The females of the two Tomicus-species accepted P. armandii as brood material, and the brood production of the two species was also similar in the two hosts, indicating that T. yunnanensis and T. minor could reproduce in the logs of P. armandii as well. However, T. yunnanensis oviposited later, and the brood development was somewhat slower on P. armandii than on P. yunnanensis, suggesting that this beetle preferred the last host. Similarly, Långström and Hellqvist found no variation on brood production and adult weight between T. piniperda beetles reared on lodgepole pine and those reared on Scots pine, but the development time of this beetle was longer on P. contorta than on P. sylvestris . Führer and Mühlenbrock demonstrated that six-toothed spruce bark beetle (Pityogenes chalcographus L.) had similar brood production on its principal and secondary conifer hosts . Differently, Cerezke showed that mountain pine beetle (Dendroctonus ponderosae Hopkins) was able to reproduce successfully in some pine species, but with a considerable variation in the brood production .
In our experiments the dry weight of T. yunnanensis brood adults emerged from Yunnan pine was higher than of those beetles that emerged from Armand pine. This observation might be due to qualitative differences in nutritional value and/or secondary metabolisms in the two hosts or just simply have resulted from the difference in phloem thickness of the two tree species. A similar pattern was found for the spruce bark beetle (Ips typographus L.) developing on its native host, Norway spruce [Picea abies (L.) Karsten], as compared to beetles emerging from an exotic host, sitka spruce [Picea sitchensis (Bong) Carrière] . Since heavier bark beetles survive better than the lighter ones , and the fecundity of female bark beetles is related to the fat reserves available [28, 29], the lower body weight for T. yunnanensis bred from P. armandii could reduce survival of the beetles when they feed in the shoot and lead to less brood production later on. Långström and Hellqvist found that the weights of callow adults bred on both P. contorta and P. sylvestris decreased over the days following the initiation of brood emergence . We found the same pattern in the present experiment, both on P. yunnanensis and P. armandii. This pattern indicates an intraspecific competition and/or a deteriorating food quality.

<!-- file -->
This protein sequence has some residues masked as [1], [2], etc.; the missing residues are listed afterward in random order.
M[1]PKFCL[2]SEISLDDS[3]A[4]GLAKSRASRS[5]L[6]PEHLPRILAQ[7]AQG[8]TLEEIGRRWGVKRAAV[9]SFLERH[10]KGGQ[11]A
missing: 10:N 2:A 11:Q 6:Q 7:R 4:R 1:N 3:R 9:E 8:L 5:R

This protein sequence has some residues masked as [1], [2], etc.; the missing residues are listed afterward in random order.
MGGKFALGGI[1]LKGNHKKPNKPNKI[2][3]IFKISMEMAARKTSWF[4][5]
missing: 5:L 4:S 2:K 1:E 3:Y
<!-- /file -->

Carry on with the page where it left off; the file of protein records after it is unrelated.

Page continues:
In conclusion, this study demonstrates that T. yunnanensis and T. minor can feed in the shoots and reproduce in the logs of P. armandii. The performance of the beetle species is, however, somewhat lower in Armand pine than in Yunnan pine, which may explain the beetles’ preference for the latter species. We suggest that a stronger defense in Armand pine may be the cause of this difference, and more experiments on host defenses are needed to assess the risk of T. yunnanensis and T. minor to P. armandii forests.
The present study was funded by European Union under its INCO program and the Natural Science Foundation of Yunnan, China. The authors sincerely thank Prof. Lisha Li for all of her support and Mr. Jiang Hu for his skilled assistance during experiments.